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Walking the Ramp for Cancer, Bureaucrat Urvashi Prasad Showcases Grace Under Fire


Walking the Ramp for Cancer, Bureaucrat Urvashi Prasad Showcases Grace Under Fire


  • NITI Aayog Director Urvashi Prasad recently walked the ramp in New Delhi
  • The event was an oncology enclave to showcase the spirit of people living with cancer
  • Dr. Prasad has stage 4 cancer but has never allowed the disease to defeat her sense of purpose
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As NITI Aaayog Director Urvashi Prasad walked down the ramp at a function for cancer awareness, she was not just holding a fellow cancer survivor’s hand. She was, in fact, also holding on to her steely determination to not allow cancer to defeat her spirit. She sent out this strong message from the ramp of an oncology enclave held in New Delhi on 9 May.

Clad in a beautiful bright-red saree that belongs to her mother, Dr. Prasad epitomised beauty under grace under the spotlight that day. The fourth stage cancer patient looked radiant dressed in her special and ‘quintessential Urvashi’ cloak of dignity.

NITI Aayog Director Urvashi Prasad (red saree) on the ramp


“Cancer cannot ever kill my spirit,” she said to loud applause while delivering her talk on the occasion. “It might be able to defeat my body, but, till my last breath, I will not allow it to defeat my spirit.” Dr. Prasad attributes this spirit to her parents: “Such is the way they brought me up.”

However, being called “strong” for this irritates her. She calls this kind of talk ‘toxic positivity’. “There’s no other way to be. What else do you do when you have just turned 35 and your doctor tells you that you are lucky if you get to live 5-7 years?”

Dr. Prasad was diagnosed with a rare form of cancer of the lungs called Alk-positive. This form of cancer can occur in young non-smokers and it usually gets detected in the fourth stage when the cancer has already spread to other organs. Although she was devastated at that time, it did not take long for her to gather the pieces of her life and move on.

Delivering her talk at the enclave

While starting treatment, she also started piecing together the shattered bits of her life and developed a pattern to live a life of fulfillment doing the things that she loved to do. And, here, work and dance took pre-eminence.

A trained dancer, she immersed herself in dancing after diligently discharging her work in office as well as in public forums.

She always emphasizes that more sensitivity is required when it comes to dealing with cancer patients. “Be it the doctor or the caregivers, or friends and relatives, everyone is at a loss of words as to what to say to the patient. And very often, they end up mumbling words which are not going to help. Rather these would trigger the patient. When people use words like ‘strong’ and ‘inspiring’ for me, I find it irritating because I, too, am just as human as anyone else and not made of some special material. Hence, I call this kind of talk ‘toxic positivity’.”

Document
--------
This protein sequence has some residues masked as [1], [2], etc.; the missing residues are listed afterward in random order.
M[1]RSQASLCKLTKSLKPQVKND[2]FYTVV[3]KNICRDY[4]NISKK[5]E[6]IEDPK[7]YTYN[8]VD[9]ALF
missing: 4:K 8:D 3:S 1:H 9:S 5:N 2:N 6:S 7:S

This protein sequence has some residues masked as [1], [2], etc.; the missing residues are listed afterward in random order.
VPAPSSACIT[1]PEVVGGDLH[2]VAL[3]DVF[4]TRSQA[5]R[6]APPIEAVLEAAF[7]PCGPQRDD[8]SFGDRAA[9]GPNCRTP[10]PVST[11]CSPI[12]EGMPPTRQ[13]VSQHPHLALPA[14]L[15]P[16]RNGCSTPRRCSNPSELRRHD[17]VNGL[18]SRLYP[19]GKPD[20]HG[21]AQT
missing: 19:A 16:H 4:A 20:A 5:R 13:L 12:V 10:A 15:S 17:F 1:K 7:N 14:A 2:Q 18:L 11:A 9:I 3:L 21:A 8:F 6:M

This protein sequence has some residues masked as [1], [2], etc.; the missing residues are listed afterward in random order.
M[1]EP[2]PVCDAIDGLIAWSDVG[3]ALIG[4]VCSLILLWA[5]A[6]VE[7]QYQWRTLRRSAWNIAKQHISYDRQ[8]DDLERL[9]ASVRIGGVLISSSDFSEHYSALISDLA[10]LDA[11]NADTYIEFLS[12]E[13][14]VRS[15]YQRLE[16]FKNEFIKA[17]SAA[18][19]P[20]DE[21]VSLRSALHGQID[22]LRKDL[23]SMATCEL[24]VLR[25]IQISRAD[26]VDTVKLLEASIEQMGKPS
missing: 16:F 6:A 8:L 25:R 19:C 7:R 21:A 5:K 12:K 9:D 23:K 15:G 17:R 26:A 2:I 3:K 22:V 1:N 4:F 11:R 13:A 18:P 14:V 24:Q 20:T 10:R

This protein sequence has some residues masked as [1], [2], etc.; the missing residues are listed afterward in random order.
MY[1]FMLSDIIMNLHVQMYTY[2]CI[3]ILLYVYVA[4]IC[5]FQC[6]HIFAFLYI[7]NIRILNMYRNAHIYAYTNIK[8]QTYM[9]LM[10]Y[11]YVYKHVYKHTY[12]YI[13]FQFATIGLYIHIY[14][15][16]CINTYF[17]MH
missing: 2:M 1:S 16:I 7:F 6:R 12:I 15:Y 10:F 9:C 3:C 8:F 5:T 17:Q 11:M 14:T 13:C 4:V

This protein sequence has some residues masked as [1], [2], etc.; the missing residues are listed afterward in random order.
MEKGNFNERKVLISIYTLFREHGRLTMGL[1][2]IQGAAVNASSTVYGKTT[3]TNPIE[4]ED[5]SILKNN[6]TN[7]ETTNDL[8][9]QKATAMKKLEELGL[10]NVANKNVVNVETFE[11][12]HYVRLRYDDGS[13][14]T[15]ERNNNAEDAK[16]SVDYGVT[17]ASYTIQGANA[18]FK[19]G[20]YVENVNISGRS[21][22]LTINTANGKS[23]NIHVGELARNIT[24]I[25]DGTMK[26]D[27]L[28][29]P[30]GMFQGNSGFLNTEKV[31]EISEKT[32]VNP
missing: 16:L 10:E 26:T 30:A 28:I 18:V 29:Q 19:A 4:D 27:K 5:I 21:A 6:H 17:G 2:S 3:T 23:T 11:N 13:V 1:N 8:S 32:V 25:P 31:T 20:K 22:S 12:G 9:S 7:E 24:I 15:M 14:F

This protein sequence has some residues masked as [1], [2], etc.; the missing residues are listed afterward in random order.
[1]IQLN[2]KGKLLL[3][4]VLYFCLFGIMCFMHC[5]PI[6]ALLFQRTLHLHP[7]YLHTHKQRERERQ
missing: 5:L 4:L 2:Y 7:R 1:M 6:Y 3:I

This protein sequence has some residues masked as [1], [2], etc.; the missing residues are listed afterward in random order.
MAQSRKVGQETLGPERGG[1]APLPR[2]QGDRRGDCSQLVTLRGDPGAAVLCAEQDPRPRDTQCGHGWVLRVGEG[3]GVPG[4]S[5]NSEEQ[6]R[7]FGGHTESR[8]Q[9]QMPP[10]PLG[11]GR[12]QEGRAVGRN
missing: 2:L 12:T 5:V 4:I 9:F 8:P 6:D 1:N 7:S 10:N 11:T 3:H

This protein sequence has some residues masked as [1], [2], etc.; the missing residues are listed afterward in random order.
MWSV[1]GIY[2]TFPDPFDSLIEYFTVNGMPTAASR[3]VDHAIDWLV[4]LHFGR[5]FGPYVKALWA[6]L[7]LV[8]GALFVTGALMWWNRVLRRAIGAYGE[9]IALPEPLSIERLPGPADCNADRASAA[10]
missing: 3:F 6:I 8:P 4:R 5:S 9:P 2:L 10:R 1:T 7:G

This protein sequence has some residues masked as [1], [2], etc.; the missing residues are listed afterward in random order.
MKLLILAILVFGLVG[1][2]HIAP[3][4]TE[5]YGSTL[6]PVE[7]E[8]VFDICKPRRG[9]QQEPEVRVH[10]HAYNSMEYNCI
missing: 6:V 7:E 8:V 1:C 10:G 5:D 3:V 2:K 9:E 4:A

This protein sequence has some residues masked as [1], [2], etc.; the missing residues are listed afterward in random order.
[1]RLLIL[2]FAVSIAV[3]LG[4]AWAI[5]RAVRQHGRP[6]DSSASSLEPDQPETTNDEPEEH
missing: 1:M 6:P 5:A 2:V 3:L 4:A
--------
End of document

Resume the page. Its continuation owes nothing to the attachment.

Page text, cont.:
Walking down the ramp with a fellow cancer warrior


She went on to say that she had taken the trouble to dress up for the ramp walk. But, every day is not like that. People see the veneer and conjure up an image of you, which is deceptive, she explained.

“The ramp walk was not the typical one where you showcase designers. It was for cancer patients, survivors, caregivers, and doctors. To showcase the spirit of people living with cancer. So we were all wearing our own clothes, not some designer’s. I picked my mother’s saree as it is bright and easy to wear, and took pain to look good. I don’t look like this every day. There are good days, and there are bad days,” she said.

Urvashi Prasad (second from left) at the oncology enclave


The dancer in her took over as she walked gracefully down the ramp with a fellow cancer warrior. They walked hand in hand, as if to tell the world: “I know what you feel”.

And, that’s the way it is. Living from pet scan to pet scan, only a cancer warrior and a cancer survivor would actually know what it feels like to have this unwanted guest in your body. Others can only assume and try to alleviate the pain. But, here also, as Dr. Prasad rightly pointed out, one needs to tread with a certain amount of responsibility and sensitivity. Sometimes, just saying nothing can say a lot. It can say: I am here for you.

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